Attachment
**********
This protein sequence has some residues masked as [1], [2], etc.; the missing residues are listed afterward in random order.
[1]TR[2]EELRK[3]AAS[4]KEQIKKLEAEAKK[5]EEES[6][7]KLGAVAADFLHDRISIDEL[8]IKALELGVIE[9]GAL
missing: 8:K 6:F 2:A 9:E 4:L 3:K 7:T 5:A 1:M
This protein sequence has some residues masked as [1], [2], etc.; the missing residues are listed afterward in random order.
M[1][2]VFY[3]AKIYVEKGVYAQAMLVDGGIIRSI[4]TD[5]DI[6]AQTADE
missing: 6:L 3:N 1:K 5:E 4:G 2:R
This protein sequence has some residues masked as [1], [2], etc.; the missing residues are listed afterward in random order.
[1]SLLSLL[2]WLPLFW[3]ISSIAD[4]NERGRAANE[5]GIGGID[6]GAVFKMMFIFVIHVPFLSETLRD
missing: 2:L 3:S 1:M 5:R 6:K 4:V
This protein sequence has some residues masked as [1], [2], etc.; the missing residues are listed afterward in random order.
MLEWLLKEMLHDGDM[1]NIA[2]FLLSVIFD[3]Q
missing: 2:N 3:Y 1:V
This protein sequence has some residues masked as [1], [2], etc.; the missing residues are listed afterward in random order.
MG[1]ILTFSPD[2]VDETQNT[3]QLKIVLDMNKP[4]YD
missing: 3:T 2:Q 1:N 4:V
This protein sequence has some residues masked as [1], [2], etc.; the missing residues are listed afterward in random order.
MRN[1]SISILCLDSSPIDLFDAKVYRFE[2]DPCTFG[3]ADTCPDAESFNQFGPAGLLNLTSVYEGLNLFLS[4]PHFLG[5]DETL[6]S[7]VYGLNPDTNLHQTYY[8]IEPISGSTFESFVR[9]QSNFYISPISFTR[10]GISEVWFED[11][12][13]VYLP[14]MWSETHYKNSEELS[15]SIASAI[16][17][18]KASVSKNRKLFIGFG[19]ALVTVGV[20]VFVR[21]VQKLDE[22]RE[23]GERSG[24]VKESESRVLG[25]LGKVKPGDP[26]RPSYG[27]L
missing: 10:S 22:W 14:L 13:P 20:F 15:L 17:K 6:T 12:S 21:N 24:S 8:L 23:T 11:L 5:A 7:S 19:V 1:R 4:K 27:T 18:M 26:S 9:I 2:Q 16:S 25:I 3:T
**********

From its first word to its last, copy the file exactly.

This protein sequence has some residues masked as [1], [2], etc.; the missing residues are listed afterward in random order.
[1]TR[2]EELRK[3]AAS[4]KEQIKKLEAEAKK[5]EEES[6][7]KLGAVAADFLHDRISIDEL[8]IKALELGVIE[9]GAL
missing: 8:K 6:F 2:A 9:E 4:L 3:K 7:T 5:A 1:M
This protein sequence has some residues masked as [1], [2], etc.; the missing residues are listed afterward in random order.
M[1][2]VFY[3]AKIYVEKGVYAQAMLVDGGIIRSI[4]TD[5]DI[6]AQTADE
missing: 6:L 3:N 1:K 5:E 4:G 2:R
This protein sequence has some residues masked as [1], [2], etc.; the missing residues are listed afterward in random order.
[1]SLLSLL[2]WLPLFW[3]ISSIAD[4]NERGRAANE[5]GIGGID[6]GAVFKMMFIFVIHVPFLSETLRD
missing: 2:L 3:S 1:M 5:R 6:K 4:V
This protein sequence has some residues masked as [1], [2], etc.; the missing residues are listed afterward in random order.
MLEWLLKEMLHDGDM[1]NIA[2]FLLSVIFD[3]Q
missing: 2:N 3:Y 1:V
This protein sequence has some residues masked as [1], [2], etc.; the missing residues are listed afterward in random order.
MG[1]ILTFSPD[2]VDETQNT[3]QLKIVLDMNKP[4]YD
missing: 3:T 2:Q 1:N 4:V
This protein sequence has some residues masked as [1], [2], etc.; the missing residues are listed afterward in random order.
MRN[1]SISILCLDSSPIDLFDAKVYRFE[2]DPCTFG[3]ADTCPDAESFNQFGPAGLLNLTSVYEGLNLFLS[4]PHFLG[5]DETL[6]S[7]VYGLNPDTNLHQTYY[8]IEPISGSTFESFVR[9]QSNFYISPISFTR[10]GISEVWFED[11][12][13]VYLP[14]MWSETHYKNSEELS[15]SIASAI[16][17][18]KASVSKNRKLFIGFG[19]ALVTVGV[20]VFVR[21]VQKLDE[22]RE[23]GERSG[24]VKESESRVLG[25]LGKVKPGDP[26]RPSYG[27]L
missing: 10:S 22:W 14:L 13:P 20:F 15:L 17:K 6:T 12:S 21:N 24:S 8:L 23:T 11:L 5:A 7:S 19:V 1:R 4:K 27:T 18:M 26:S 9:I 2:Q 16:S 25:I 3:T